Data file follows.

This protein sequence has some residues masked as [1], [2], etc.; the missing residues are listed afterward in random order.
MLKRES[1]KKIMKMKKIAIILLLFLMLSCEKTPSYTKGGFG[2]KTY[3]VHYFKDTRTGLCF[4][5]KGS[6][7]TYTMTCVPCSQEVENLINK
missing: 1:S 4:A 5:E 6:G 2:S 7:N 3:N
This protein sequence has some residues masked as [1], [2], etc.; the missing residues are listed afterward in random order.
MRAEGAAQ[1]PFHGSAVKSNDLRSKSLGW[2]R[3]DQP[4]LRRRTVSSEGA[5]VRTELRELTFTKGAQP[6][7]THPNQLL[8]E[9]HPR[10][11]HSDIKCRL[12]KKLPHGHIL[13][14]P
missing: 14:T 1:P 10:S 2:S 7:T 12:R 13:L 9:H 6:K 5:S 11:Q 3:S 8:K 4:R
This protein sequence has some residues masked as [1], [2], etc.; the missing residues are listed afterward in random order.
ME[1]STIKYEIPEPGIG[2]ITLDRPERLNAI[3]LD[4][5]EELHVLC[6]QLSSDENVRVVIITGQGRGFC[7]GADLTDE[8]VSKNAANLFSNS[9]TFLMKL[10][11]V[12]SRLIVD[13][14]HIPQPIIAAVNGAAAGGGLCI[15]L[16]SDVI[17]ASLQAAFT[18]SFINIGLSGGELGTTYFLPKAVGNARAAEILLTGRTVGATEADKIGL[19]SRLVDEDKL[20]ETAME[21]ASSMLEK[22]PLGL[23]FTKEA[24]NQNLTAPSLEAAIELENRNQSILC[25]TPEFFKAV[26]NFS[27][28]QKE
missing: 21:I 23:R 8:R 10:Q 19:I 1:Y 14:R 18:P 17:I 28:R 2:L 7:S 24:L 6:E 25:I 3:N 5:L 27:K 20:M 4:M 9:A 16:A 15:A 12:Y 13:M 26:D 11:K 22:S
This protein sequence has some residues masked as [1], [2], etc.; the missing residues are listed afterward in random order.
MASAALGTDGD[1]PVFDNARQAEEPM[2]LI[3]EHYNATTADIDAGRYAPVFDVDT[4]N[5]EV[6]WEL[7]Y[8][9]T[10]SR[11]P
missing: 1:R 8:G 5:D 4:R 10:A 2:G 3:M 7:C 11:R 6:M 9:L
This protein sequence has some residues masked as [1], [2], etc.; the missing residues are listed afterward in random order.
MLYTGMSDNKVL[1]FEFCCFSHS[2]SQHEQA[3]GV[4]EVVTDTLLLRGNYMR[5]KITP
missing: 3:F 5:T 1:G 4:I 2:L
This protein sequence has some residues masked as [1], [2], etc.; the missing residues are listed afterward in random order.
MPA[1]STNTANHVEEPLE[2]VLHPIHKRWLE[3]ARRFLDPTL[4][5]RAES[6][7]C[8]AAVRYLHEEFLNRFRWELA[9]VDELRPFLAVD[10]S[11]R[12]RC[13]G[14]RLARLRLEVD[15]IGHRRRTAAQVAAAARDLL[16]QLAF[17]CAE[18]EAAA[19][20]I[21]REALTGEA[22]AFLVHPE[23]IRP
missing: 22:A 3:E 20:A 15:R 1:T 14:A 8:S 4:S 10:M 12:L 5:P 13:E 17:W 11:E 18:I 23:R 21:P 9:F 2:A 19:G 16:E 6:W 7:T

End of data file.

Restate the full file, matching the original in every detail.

This protein sequence has some residues masked as [1], [2], etc.; the missing residues are listed afterward in random order.
MLKRES[1]KKIMKMKKIAIILLLFLMLSCEKTPSYTKGGFG[2]KTY[3]VHYFKDTRTGLCF[4][5]KGS[6][7]TYTMTCVPCSQEVENLINK
missing: 1:S 4:A 5:E 6:G 2:S 7:N 3:N
This protein sequence has some residues masked as [1], [2], etc.; the missing residues are listed afterward in random order.
MRAEGAAQ[1]PFHGSAVKSNDLRSKSLGW[2]R[3]DQP[4]LRRRTVSSEGA[5]VRTELRELTFTKGAQP[6][7]THPNQLL[8]E[9]HPR[10][11]HSDIKCRL[12]KKLPHGHIL[13][14]P
missing: 14:T 1:P 10:S 2:S 7:T 12:R 13:L 9:H 6:K 5:S 11:Q 3:S 8:K 4:R
This protein sequence has some residues masked as [1], [2], etc.; the missing residues are listed afterward in random order.
ME[1]STIKYEIPEPGIG[2]ITLDRPERLNAI[3]LD[4][5]EELHVLC[6]QLSSDENVRVVIITGQGRGFC[7]GADLTDE[8]VSKNAANLFSNS[9]TFLMKL[10][11]V[12]SRLIVD[13][14]HIPQPIIAAVNGAAAGGGLCI[15]L[16]SDVI[17]ASLQAAFT[18]SFINIGLSGGELGTTYFLPKAVGNARAAEILLTGRTVGATEADKIGL[19]SRLVDEDKL[20]ETAME[21]ASSMLEK[22]PLGL[23]FTKEA[24]NQNLTAPSLEAAIELENRNQSILC[25]TPEFFKAV[26]NFS[27][28]QKE
missing: 21:I 23:R 8:R 10:Q 19:I 1:Y 14:R 18:P 17:I 28:R 2:L 7:S 24:L 6:E 25:I 3:N 5:L 27:K 20:M 4:M 9:A 16:A 15:A 12:Y 13:M 26:D 11:K 22:S
This protein sequence has some residues masked as [1], [2], etc.; the missing residues are listed afterward in random order.
MASAALGTDGD[1]PVFDNARQAEEPM[2]LI[3]EHYNATTADIDAGRYAPVFDVDT[4]N[5]EV[6]WEL[7]Y[8][9]T[10]SR[11]P
missing: 1:R 8:G 5:D 4:R 10:A 2:G 3:M 7:C 11:R 6:M 9:L
This protein sequence has some residues masked as [1], [2], etc.; the missing residues are listed afterward in random order.
MLYTGMSDNKVL[1]FEFCCFSHS[2]SQHEQA[3]GV[4]EVVTDTLLLRGNYMR[5]KITP
missing: 3:F 5:T 1:G 4:I 2:L
This protein sequence has some residues masked as [1], [2], etc.; the missing residues are listed afterward in random order.
MPA[1]STNTANHVEEPLE[2]VLHPIHKRWLE[3]ARRFLDPTL[4][5]RAES[6][7]C[8]AAVRYLHEEFLNRFRWELA[9]VDELRPFLAVD[10]S[11]R[12]RC[13]G[14]RLARLRLEVD[15]IGHRRRTAAQVAAAARDLL[16]QLAF[17]CAE[18]EAAA[19][20]I[21]REALTGEA[22]AFLVHPE[23]IRP
missing: 22:A 3:E 20:A 15:R 1:T 14:A 8:S 4:S 10:M 12:L 5:P 13:E 17:W 11:E 18:I 23:R 21:P 9:F 2:A 19:G 16:E 6:W 7:T